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Dungeon Crawl Classics RPG
by Jason C. [Verified Purchaser] Date Added: 04/20/2012 19:38:24

Pre-ordered it, got the advanced PDF download.


Love it! The best of both worlds - OLD school and D20. I would recommend it for a good old fashioned Hack & Slash Dungeon Crawl any day.


Simple character creation and advancement. A little more detailed with the magic system, but well worth it. And using the d3, d5, d7, d14, d16, d24, & d30 to spice up game play even more is novel. Over all, a straight forward RPG with minimal character details to help make game play go forward faster.



Rating:
[5 of 5 Stars!]
Dungeon Crawl Classics RPG
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Age of Cthulhu 6: A Dream of Japan
by Billiam B. [Featured Reviewer] Date Added: 04/09/2012 18:38:28

I'm a sucker for good line-art and Brad "BKM" McDevitt adorns this adventure with some exquisite point-of-view pictures (think D&D Tomb of Horrors player pull-out).
I'd say Dream of Japan comes pretty close to being a perfect CoC mystery. My only issue is that, like with nearly all CoC adventures, it needs a fairly resourceful Keeper to usher the investigators along the right path. However, in this adventure there is a fail-safe - the investigators have been manipulated, possibly since birth (!) by unseen forces, so the Keeper now has a licence for contrivance. ;)
This adventure is a perfect opportunity to plunge the players into a superstitions world, that's just alien enough (the Orient) to make the investigators paranoid about every lucky penny they find. This adventure looks like it has the makings to be a classic - and perhaps even a whole campaign. It has some really nice twists, great art (the maps are good too).
Designed for Chaosium/BRP Call of Cthulhu (5) but could be easily adapted or sourced for other games set in the '20's.


-Billiam B.
bit.ly/rpgblog



Rating:
[5 of 5 Stars!]
Age of Cthulhu 6: A Dream of Japan
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Age of Cthulhu 6: A Dream of Japan
by Alexander L. [Featured Reviewer] Date Added: 04/09/2012 06:17:27

Originally posted at: http:-
//diehardgamefan.com/2012/04/09/tabletop-review-age-of-cthul-
hu-vol-6-a-dream-of-japan-call-of-cthulhu/


Age of Cthulhu is the branding for Goodman Games line of Call of Cthulhu adventures. Age of Cthulhu adventures tend to be quite different, yet no less enjoyable than the ones put out by Chaosium. I was particularly interested in A Dream of Japan because I was expecting it to feature yokai or other Japanese mythological creatures. Surprisingly though, it does not. It also doesn’t feature any actual Mythos creatures. Instead it features something completely new for your Investigators to square off again – an evil so subtle, they might not even discover it until long after the adventure is played. I loved this concept, and it’s one of the more fiendish adventures I’ve ever come across. That said, I don’t know if I’d use it in a campaign where players are especially attached to their characters, as there is no real way out of this one.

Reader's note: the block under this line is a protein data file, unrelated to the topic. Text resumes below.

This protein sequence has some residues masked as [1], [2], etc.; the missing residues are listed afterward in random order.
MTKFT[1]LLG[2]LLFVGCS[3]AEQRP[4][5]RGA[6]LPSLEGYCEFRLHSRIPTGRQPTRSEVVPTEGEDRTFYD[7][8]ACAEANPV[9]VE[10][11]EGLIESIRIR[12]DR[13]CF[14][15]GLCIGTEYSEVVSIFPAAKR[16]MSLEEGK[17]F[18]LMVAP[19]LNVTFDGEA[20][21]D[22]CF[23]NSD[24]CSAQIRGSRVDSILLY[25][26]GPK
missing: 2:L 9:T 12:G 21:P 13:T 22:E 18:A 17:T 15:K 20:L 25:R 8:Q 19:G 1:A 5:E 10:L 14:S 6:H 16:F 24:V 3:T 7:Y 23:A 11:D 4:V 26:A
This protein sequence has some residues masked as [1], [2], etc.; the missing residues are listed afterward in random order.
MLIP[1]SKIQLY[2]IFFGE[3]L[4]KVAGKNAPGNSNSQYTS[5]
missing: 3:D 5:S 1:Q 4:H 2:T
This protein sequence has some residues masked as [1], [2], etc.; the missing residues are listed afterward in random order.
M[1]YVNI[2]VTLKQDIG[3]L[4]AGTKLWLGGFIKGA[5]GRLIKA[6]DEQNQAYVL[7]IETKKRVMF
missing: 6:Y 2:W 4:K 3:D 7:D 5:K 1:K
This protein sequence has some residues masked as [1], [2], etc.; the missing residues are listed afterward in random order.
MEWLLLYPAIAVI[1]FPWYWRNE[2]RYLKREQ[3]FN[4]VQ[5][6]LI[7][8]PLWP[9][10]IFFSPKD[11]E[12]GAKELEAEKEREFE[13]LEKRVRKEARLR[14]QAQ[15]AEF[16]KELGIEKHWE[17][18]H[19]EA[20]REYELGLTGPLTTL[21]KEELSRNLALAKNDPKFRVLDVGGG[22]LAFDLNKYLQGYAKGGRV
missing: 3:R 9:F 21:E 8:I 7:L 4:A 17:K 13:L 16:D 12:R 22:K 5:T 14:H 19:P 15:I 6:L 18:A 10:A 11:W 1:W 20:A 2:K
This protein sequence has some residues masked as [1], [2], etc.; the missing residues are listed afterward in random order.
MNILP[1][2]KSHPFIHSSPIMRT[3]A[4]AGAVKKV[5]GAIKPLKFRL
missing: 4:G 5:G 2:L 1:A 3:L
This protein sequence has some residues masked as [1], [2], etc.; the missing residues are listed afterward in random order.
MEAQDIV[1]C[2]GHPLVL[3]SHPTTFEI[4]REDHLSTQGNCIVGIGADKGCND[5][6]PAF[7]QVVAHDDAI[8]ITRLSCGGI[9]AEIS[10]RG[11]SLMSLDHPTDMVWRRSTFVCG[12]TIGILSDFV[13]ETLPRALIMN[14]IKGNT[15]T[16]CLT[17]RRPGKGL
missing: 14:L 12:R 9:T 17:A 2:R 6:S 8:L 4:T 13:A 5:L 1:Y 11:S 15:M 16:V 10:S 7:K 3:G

This adventure, like most Call of Cthulhu scenarios, takes place during the 1920s. The 20s were a very interesting time for Japan, as they became more warlike, very anti-Western and somewhat isolationist. This makes it an intriguing place for the themes and setting of Call of Cthulhu. The players and Keeper won’t have to know too much about this era of Japanese history as the setting is somewhat arbitrary. What little you need to know about the Japanese locations and people of the time period is provided for you in the adventure. It’s well enough to run the adventure although some history buffs or Japan-o-philes might nit-pick a thing or too. Relax. It’s a game, not a thesis, after all.


The adventure starts in the United States, where the players are meant to reside. They can be either a group or completely unassociated with each other. They have been invited to a “coming home” party of sorts for one Edgar Lee-Chadwick. Seems the poor fellow has just gotten out of an institution. Interestingly enough, while this would be the usual hook for a Call of Cthulhu adventure, this is merely the setup for the real hook – something a lot of players won’t see coming and it will be a nice breath of fresh air compared to a lot of other adventures. The real hook is that Edgar’s cousin, Regina Chadwick had invited the players there to hire them for something completely unrelated. It seems her niece Veronica has gone and disappeared from college. She wants the players to find out where she is and retrieve her. Her Alma Matter? Miskatonic University of course. This too however, happens to be another swerve and you won’t be spending too much time (if any) in Arkham, MA. Instead you’ll merely be following bread crumbs until the players realize Veronica, and thus their pay check has gone across the Pacific to Japan. So they’ll have to make arrangements to get there themselves, as well as track down exactly where in Japan she has gone.